Poilievre’s Axe the Tax campaign revolves around a theory that Canadians would be better off financially if they did not pay carbon taxes (henceforth referred to as CT).
His pressure tactics include a December 7 & 8 interruption of the House of Commons with a vote blitz until the Liberals “Axed the Tax” on carbon emissions, extensive public speaking on the subject with no clear outline of how much better off we would be in real dollars and cents and selling an “axe the tax” t-shirt for a modest $35 on his website. The site claims: “Nobody wants to pay an extra 61 cents/L at the pumps. Send Trudeau a message that you DO NOT support his costly carbon taxes. Carbon taxes are crippling Canadians and their families from coast to coast. We will not let this continue.” But Canadians actually pay about .14 cents in carbon taxes. The rest are federal, provincial and sometimes municipal taxes.
We easily forget that “Canadians” include businesses that emit vast amounts of greenhouse gases. Many companies could be better off financially in the short term by not paying a CT. However, this would also mean they would not curb their emissions and we would all suffer down the line.
The first thing people lose sight of in the carbon tax debate is how the CT works.
The CT is essentially an accountability tax on carbon-emitting consumption. Its purpose is to create a financial incentive for individual and corporate consumers to reduce carbon emissions via their energy choices. If you use a lot of energy directly – in fuel consumption, or indirectly – in your consumption of goods and services, then you pay more CT. If you use less energy, you pay less.
When I thought about it, I realized that it’s an excellent system in terms of how fair it is.
I don’t like the idea that Mr. Rich has more rights than me. And unfortunately, in a capitalist world, he does.
Mr. Rich gets rich by selling his products or services as a business owner. Mr. Rich extracts raw materials from the earth to make his products (minerals, metals, wood, water etc.). He extracts, pollutes, and uses more energy than I do. If services are his gig, he relies on energy and products to deliver those services and still uses more energy and resources than me.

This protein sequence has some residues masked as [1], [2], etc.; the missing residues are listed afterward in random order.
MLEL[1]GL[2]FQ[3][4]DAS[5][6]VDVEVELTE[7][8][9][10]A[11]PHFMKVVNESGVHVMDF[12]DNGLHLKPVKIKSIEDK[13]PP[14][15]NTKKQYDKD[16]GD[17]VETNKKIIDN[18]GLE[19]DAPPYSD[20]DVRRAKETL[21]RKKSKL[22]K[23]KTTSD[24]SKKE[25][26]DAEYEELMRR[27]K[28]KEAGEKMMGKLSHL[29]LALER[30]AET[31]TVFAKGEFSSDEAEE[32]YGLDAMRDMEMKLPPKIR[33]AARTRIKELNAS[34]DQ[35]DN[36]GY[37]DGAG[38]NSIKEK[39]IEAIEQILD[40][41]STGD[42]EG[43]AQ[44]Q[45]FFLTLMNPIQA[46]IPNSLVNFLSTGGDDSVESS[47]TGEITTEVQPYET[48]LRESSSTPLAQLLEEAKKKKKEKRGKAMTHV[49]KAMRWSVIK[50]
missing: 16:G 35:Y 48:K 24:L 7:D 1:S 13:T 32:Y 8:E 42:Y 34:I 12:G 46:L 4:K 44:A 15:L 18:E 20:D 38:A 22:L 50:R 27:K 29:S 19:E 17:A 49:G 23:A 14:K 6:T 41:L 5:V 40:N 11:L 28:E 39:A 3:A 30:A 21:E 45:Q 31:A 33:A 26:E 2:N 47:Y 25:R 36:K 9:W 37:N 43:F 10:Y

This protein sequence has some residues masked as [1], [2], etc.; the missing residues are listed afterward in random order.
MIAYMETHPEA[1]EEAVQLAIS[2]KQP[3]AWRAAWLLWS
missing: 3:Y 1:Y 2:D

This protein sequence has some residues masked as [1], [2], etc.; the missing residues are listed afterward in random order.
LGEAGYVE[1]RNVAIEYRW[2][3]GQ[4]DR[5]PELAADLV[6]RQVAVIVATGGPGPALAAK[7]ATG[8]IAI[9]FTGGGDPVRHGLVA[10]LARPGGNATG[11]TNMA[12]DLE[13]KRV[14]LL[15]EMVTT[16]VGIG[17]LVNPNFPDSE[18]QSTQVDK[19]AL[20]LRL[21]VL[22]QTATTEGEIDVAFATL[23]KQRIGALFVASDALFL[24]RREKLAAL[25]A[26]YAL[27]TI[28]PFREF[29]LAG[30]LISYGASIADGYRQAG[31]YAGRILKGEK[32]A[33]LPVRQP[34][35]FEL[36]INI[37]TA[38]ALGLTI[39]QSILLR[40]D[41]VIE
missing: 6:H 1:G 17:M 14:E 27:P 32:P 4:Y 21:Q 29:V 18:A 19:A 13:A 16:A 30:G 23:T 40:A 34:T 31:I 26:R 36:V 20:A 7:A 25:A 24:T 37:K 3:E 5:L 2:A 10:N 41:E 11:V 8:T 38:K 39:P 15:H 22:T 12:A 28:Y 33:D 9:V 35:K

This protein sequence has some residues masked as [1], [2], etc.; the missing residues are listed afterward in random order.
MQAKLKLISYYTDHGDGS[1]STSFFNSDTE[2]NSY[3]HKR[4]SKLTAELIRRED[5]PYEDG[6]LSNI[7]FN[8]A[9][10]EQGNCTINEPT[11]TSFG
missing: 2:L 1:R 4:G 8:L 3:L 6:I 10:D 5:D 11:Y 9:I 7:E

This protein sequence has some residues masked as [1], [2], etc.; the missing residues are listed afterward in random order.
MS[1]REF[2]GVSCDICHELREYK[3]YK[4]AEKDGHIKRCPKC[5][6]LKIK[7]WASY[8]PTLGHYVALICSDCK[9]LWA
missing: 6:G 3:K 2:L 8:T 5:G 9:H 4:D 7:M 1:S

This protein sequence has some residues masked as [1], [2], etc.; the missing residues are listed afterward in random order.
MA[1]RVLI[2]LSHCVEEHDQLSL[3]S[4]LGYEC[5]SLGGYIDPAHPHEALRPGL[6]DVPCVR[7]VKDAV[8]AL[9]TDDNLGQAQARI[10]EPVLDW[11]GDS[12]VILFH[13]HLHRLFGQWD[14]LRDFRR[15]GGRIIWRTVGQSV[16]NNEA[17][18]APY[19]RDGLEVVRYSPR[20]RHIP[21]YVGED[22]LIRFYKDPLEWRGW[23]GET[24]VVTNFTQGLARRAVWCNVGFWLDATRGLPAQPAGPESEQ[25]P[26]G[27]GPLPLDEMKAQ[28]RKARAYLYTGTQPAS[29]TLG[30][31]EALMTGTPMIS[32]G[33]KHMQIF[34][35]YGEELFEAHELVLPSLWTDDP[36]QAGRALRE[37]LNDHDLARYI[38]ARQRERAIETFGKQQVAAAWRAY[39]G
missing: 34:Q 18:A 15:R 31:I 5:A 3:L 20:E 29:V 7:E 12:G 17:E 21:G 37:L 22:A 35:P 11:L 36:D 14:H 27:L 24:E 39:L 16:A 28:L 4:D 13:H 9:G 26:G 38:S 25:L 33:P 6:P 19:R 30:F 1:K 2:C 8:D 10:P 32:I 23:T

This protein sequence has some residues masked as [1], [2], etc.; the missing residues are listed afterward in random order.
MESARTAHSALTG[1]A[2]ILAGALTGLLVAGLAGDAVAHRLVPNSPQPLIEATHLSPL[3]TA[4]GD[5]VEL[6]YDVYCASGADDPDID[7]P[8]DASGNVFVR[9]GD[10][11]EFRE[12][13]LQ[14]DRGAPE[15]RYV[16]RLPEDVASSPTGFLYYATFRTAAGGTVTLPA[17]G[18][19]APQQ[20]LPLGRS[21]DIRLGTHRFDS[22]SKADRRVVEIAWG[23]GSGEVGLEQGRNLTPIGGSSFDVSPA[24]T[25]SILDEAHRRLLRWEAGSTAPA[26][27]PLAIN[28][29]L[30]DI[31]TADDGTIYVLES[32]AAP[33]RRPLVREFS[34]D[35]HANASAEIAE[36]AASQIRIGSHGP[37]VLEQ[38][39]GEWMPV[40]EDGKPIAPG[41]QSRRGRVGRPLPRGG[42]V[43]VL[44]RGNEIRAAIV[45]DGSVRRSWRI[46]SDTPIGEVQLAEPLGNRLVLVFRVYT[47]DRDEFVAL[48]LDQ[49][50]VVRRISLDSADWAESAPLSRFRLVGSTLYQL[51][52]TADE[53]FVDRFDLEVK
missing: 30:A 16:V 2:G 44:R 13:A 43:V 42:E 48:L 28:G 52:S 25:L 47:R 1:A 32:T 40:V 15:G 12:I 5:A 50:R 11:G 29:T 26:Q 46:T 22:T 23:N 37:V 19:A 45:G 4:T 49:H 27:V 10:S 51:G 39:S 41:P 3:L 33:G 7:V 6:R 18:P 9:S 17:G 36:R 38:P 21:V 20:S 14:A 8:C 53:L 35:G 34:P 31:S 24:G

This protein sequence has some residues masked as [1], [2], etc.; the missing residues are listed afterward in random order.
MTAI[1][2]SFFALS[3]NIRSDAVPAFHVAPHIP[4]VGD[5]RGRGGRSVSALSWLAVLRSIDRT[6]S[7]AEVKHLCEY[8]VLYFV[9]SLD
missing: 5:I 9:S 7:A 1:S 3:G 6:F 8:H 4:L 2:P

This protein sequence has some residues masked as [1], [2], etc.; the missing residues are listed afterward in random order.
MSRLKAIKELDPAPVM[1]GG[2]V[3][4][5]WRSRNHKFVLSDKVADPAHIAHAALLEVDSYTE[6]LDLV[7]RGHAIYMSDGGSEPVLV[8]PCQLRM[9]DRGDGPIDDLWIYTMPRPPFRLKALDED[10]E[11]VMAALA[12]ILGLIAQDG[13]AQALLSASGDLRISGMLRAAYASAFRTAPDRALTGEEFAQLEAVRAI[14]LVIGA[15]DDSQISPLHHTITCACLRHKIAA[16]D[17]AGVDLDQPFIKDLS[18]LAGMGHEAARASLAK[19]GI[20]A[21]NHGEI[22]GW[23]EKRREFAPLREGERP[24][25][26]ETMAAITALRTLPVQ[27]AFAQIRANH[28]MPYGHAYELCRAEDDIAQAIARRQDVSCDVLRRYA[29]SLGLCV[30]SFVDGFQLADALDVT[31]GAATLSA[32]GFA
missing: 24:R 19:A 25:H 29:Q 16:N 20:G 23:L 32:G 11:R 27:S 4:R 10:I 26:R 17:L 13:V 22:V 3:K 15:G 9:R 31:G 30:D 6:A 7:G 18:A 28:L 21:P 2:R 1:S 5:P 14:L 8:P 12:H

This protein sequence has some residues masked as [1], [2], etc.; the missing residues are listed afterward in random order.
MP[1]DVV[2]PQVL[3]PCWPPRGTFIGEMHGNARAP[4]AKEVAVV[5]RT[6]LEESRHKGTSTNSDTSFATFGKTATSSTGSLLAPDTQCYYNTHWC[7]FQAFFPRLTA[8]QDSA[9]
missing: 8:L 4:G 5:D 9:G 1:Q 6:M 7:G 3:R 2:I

He provides goods and services through the people he employs and usually makes a lot more $$$ than them. Because he is wealthy, Mr. Rich also spends more on himself than I do ( a LOT MORE!).
And yet – Mr. Rich is still only 1 human being.
If my pollution load amounts to a small amout while Mr. Rich’s is a huge amount does it not stand to reason that he should pay more to clean up his pollution when his actions damage shared global resources?
Carbon pricing is directly scaled to consumption. If someone can afford to live in a 2500+ sq ft house, have 2 cars, travel regularly, and eat in a restaurant, they can afford to pay the carbon tax on the pollution levels they produce.
Does the CT work? You bet it does! It is recognized as one of the most effective and efficient approaches to reduce the greenhouse gas emissions that cause climate change. It creates a financial incentive for people and businesses to pollute less.”
But how does Poilievre’s statement “farmers pay huge carbon taxes” relate to the cost of food?
Farmers don’t pay CT on fuel for driveable machinery (trucks, ploughs, combines etc.). They do pay CT to heat their buildings with natural gas.
Mr. Poilievre uses Carleton Mushroom Farms (www.carletonmushroom.com) as an example of a “family-run” farm that is being punished through huge carbon taxes. In 2023, Carleton Mushrooms paid @$12,000 in monthly CT equalling around $150,000 CT per year in addition to gas-powered heating costs to heat their barns. That sounds terrible – until you discover that Carleton Mushrooms grow 10.5 MILLION pounds of mushrooms a year. They choose to grow indoors year-round, so heating is part of the cost of business. When I think that ½ lb of mushrooms cost me $2.25 – $3.00 that 10.5 million pounds must equal a healthy profit for Carleton Mushrooms. I feel no pity for Carleton Mushrooms. Do you?
Studies estimate that the CT adds 1% – 1.5% extra to the cost of food. That’s $1 – $1.50 per $100 order. If that is hard to bear, imagine the price hikes when crops die because it’s too hot, too dry or too wet for them to grow. It’s already begun.
“Access to fresh fruit, vegetables and many other foods could be dramatically limited due to climate change by 2050, according to a new report published in the medical journal the Lancet.”
Mr. Poilievre’s theory is that removing the carbon tax will be better for Canadians. Is he right?
Canadians in provinces that participate in the Federal carbon taxing program get a rebate 4 times a year. Ontario participates so all Ontarians get a rebate by direct deposit or via cheque in the mail.
Carbon taxing is revenue neutral. This means that the government does not make revenue from it. The CT rebate is very helpful to middle and lower-income Canadians – these rebates usually amount to more than they are spending in CT.
The only ones who profit from the removal of carbon taxes and their rebates are the wealthy.
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